Helping the Chronically Overworked Find Life Balance

When Can a Leader Change The Culture?

Chapter 6:  Corporate Culture -The Invisible Hand of the Company Part 7

Over the last few posts, Harry T. Lobo went from being a successful CEO to feeling “bruised and battered” as COO at a larger company.  One reader told me that reading the post left “an aftertaste of sadness and bitterness.”  I understand the reaction – I had it myself when Harry was telling me the story, in part because it reminded me of times in my own career when I felt the same way.  By understanding what made it hard for Harry, I was better able to understand my own experience.

And what made it so hard for Harry? He was working in a culture that did not match his values, and he was powerless to change it.  For example, Harry believed in long term relationships with customers, but the company culture prioritized the quarterly number.  Let me say that again: Harry T. Lobo, former CEO and extremely effective leader, was unable to change the company culture.  A less capable person would have left, but Harry’s tenacity and self-confidence led him to stay in a toxic situation, thinking “I’m not going to be defeated by this.”  I’ve been there too.

I have come to believe that it is almost impossible for an individual to change the company culture.  Think about it: if it were easy, would so many corporations spend millions on “change management?”  Bain executive Frederick Reichheld outlines eight steps towards changing company culture in his book The Loyalty Effect, a process that takes years.

So my advice? Don’t bother to try to change the company unless:

  1. You are CEO
  2. You have the support of the board
  3. You have absolute power to hire and fire people
  4. You are ruthless enough to clean house.  (Marissa Meyer at Yahoo is doing exactly that right now, and I suspect it will turn Yahoo around.)

Unless all four of these things hold true in your situation don’t bother to try to change the company culture.  Cynical and hopeless?  Not at all.  It is liberating to accept the truth.  The energy going into change can be redirected into your personal life  or towards influencing your local environment within the company.  Or into finding another place to work. Chapter 9 Paint Your Environment will go into solutions for corporate culture in greater depth.

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What No One Is Saying About Marissa Mayer, Yahoo’s New CEO

Family by Nina Matthews Photography via Flickr CC

As is the custom on Friday, a break from Busting Your Corporate Idol.

Marissa Mayer is the new CEO of Yahoo.  She has an impressive track record at Google, and is eminently qualified to take over.  But there is a big brouhaha and a lot of hand-wringing over her pregnancy.  What really got people going was her comment to Fortune Magazine.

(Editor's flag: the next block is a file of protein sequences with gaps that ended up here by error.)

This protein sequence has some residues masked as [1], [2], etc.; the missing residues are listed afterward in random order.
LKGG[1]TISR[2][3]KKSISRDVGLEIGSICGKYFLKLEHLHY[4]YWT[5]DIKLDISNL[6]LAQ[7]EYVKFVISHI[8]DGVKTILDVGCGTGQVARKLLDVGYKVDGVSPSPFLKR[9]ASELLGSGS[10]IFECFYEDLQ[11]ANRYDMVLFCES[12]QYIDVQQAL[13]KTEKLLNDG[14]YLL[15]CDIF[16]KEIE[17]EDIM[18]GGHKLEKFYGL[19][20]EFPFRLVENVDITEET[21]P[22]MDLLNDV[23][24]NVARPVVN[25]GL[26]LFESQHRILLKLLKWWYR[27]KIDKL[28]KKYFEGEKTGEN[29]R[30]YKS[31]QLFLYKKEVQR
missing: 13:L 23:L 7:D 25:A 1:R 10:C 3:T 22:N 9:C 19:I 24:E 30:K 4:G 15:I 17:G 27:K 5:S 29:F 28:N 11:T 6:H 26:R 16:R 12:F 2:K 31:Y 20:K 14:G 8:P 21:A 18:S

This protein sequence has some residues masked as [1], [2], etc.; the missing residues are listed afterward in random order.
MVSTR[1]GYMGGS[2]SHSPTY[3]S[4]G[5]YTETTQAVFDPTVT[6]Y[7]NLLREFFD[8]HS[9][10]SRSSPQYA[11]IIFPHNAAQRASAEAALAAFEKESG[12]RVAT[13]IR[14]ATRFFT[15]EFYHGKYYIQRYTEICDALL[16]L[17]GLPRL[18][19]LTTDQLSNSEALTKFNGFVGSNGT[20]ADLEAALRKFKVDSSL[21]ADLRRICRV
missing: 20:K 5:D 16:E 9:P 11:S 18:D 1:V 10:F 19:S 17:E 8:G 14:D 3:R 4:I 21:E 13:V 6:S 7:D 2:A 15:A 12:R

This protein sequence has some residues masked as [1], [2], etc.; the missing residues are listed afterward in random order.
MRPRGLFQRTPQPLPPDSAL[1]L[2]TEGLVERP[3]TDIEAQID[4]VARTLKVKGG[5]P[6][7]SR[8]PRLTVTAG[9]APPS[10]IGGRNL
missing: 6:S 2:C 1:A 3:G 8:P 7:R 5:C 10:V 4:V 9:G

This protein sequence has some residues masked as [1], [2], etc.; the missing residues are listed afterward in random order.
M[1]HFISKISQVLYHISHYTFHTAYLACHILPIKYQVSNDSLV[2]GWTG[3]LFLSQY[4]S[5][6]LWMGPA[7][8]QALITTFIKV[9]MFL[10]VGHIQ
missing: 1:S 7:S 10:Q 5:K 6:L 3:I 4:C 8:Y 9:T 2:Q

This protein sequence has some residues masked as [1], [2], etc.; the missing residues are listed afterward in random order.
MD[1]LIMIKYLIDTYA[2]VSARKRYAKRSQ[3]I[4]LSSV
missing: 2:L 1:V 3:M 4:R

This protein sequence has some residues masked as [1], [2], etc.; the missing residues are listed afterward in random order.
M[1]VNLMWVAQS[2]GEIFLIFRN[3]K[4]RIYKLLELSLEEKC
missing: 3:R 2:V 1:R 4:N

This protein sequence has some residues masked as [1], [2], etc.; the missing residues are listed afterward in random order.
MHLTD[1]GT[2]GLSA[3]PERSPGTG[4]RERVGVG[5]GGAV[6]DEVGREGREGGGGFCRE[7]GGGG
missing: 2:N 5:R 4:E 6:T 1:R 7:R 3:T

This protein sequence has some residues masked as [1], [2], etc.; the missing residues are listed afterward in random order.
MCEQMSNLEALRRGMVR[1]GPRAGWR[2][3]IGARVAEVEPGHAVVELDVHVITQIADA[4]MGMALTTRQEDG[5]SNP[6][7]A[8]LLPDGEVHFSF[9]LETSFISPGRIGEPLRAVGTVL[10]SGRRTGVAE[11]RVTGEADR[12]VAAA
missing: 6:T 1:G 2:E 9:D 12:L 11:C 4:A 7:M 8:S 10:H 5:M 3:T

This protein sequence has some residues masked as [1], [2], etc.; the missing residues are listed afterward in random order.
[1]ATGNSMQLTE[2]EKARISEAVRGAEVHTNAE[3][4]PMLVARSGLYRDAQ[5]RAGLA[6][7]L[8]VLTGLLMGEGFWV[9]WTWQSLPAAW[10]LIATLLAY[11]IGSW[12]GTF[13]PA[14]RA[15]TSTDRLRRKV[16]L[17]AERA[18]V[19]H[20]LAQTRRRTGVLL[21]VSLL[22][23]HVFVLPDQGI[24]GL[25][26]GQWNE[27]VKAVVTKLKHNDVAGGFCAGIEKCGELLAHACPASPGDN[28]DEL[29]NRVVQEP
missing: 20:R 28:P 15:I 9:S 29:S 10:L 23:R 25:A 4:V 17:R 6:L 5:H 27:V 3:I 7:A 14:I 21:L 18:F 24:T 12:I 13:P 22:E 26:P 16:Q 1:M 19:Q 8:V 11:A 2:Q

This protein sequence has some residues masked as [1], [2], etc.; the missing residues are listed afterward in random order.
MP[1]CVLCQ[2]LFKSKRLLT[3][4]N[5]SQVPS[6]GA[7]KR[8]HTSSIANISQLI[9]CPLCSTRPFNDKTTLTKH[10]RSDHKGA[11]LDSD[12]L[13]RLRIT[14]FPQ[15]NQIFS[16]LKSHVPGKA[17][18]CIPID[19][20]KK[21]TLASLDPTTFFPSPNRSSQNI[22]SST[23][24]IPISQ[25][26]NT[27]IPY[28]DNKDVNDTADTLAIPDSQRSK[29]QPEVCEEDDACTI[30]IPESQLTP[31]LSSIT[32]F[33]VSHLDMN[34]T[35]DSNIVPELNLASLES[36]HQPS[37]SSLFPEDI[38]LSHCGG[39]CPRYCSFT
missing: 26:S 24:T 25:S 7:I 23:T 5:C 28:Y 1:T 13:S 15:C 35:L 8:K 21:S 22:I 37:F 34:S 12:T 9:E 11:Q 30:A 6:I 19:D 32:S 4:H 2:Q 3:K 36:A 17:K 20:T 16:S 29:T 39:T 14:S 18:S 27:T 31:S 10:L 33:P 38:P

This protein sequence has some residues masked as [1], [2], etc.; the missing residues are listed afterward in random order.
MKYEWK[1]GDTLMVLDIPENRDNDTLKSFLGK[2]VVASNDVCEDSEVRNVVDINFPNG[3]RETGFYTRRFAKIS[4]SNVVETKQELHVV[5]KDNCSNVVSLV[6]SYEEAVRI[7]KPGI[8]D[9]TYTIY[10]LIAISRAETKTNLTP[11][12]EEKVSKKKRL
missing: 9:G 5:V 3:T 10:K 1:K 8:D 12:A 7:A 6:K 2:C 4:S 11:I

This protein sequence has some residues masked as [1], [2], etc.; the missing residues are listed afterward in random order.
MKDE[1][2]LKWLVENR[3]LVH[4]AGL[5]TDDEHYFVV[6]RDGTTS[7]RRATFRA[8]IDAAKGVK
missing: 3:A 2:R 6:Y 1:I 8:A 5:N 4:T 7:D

My maternity leave will be a few weeks long and I’ll work throughout it.

The debate has been blistering Melissa Hincha-Ownby at the Mother Nature Network summarized it this way.

This sent the mommyverse into a tailspin. Some mothers praised her determination and work ethic, others denounced her decision as selfish and mourned for the son who won’t spend much quality time with his mother while others think she’s going to be in for a rude awakening once her son is here and she won’t have time to work at all.

I am a big advocate of people-first values, and The Idolbuster has a number of posts about the personal cost of a 90 hour work week, which Mayer apparently worked at Google.

So what people should come first here?

Is it the new baby, and if so does that mean that women should never work with a newborn in the house?  The woman who cleans my house was pregnant one week, and back at work the next.  I was so shocked.  I assumed she would take the week off, but was back right away.  I expect she couldn’t afford to forgo a week of pay.

Is it the employees, investors, or customers of Yahoo who need Mayer’s expertise to turn the company around?  I read Yahoo news multiple times every day, and I want the company to succeed.  In my opinion Yahoo would be just fine if she truly unplugged, but I can understand why she would want to work through.

Is Marissa Mayer herself the person we should put first?  And if we want to, how would we go about it?  Should we save her from herself, and push her into taking a longer or shorter leave?  If I read another “she doesn’t know what she’s getting into” handwringing post, I’ll shoot myself.

Here is the simple truth: none of us know what is best for Mayer or her family.  But our course of action here is simple.  Mayer deserves the basic respect to make her own choices and tradeoffs without our punditry.  She is an adult, and gets to choose what is the most fulfilling path for her life.  The Golden Rule says “Treat others as you would like to be treated,” or “don’t treat others in ways you don’t like to be treated.” And I can’t imagine anyone would want a Facebook poll to be taken about their maternity leave.  It is no one else’s business what Marissa Mayer does in her family life.

And one more thing:  Am I the only one on the world who thinks maybe her husband will stay home with the newborn?  Her husband, Zachary Bogue, is a lawyer and Co-Managing Partner at Data Collective.  The very idea that he would take care of the newborn seems out of the question.

For my marketing friends: we need a phrase to describe the societal barriers that make it hard for men to take care of the family.  We need something that is analogous to The Glass Ceiling.  Somehow The Glass Remote doesn’t seem to cover it.